Tuesday, June 27, 2006

More on the recent VoIP fraud

There has been much discussion lately (for example, in Business Week, TechWeb and TMCnet) of the VoIP fraud allegedly perpetrated by Edwin Pena, abetted by Robert Moore, on a number of VoIP service providers.

The complete story, of course, has not been told. I had a brief email conversation with the owner of a Houston-based VoIP service provider that was scammed, and what follows is his tale.

In his case, the protocol was H.323 and not SIP. He tells me that his VoIP-PSTN gateway was expertly hacked, apparently using a master password, and its configuration was altered. To verify that the hack worked, test calls were made to a cellphone in New Jersey, according to logs in the equipment, which also revealed that they were made from Brazil.

Once it was verified that the calls got through, traffic was directed to the hacked gateway from (presumably) an H.323 gatekeeper, apparently located at the NAP of the Americas in Miami.

The fraud was discovered by the unusual traffic patterns that resulted, when all the circuits on the gateway became busy. The destination of most of the calls was Jamaica, with origins as diverse as the UK, Australia and the US.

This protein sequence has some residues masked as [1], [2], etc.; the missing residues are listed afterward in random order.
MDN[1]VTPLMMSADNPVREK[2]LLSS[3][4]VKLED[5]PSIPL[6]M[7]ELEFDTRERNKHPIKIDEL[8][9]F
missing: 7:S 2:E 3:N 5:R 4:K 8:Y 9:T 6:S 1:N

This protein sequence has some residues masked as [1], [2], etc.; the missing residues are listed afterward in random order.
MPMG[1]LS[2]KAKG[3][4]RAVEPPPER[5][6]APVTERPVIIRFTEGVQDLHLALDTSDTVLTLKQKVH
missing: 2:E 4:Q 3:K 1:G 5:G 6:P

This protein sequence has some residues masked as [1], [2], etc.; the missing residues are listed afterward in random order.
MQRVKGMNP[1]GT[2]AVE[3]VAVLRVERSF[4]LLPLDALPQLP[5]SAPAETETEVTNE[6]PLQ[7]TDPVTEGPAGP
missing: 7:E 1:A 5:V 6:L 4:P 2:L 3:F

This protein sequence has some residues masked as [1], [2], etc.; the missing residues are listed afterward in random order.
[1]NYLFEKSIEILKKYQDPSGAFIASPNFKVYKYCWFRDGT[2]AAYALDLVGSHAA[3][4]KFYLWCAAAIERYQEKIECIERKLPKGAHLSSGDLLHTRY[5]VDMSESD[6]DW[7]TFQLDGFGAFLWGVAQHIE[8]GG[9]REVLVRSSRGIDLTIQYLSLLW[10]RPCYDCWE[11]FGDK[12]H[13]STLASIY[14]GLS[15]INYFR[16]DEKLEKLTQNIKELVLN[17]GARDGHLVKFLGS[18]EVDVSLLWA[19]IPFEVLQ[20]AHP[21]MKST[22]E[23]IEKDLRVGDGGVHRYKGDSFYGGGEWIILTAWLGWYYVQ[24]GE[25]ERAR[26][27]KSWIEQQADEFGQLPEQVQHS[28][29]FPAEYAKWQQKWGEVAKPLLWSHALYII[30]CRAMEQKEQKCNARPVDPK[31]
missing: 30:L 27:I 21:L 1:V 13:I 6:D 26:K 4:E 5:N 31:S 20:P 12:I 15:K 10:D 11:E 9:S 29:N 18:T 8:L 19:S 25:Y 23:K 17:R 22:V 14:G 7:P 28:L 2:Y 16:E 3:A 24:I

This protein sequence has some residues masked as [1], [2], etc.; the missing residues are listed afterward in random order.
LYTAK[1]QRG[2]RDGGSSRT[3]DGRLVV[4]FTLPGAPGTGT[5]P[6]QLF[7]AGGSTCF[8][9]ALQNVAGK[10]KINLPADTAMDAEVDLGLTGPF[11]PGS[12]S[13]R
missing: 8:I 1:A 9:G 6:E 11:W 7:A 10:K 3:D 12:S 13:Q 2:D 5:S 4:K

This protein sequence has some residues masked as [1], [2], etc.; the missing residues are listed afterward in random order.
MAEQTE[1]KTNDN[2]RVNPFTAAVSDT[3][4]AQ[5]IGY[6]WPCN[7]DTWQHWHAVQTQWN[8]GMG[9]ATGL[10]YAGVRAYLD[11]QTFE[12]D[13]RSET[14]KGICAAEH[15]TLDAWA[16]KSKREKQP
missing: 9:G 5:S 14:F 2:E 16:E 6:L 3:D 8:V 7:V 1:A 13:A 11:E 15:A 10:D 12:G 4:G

Once alerted to the fraud, the aggrieved business owner did some investigation, and traced the cellphone to Fortes Telecom in New York.

What surprised me about this story is that it doesn't involve hacked networks at New York hedge funds, decoy servers at hosting companies, nor brute force attacks to discover account prefixes, as laid out in the criminal complaints against Edwin Pena and Robert Moore. It seems as though a variety of attacks were made, not all of which were described by the US Attorney's office.

Nevetheless, it does stress the need for adequate perimeter security around VoIP softswitches and gateways, a case I think the proponents of session border controllers have made fairly convincingly on the VOIPSEC list recently.

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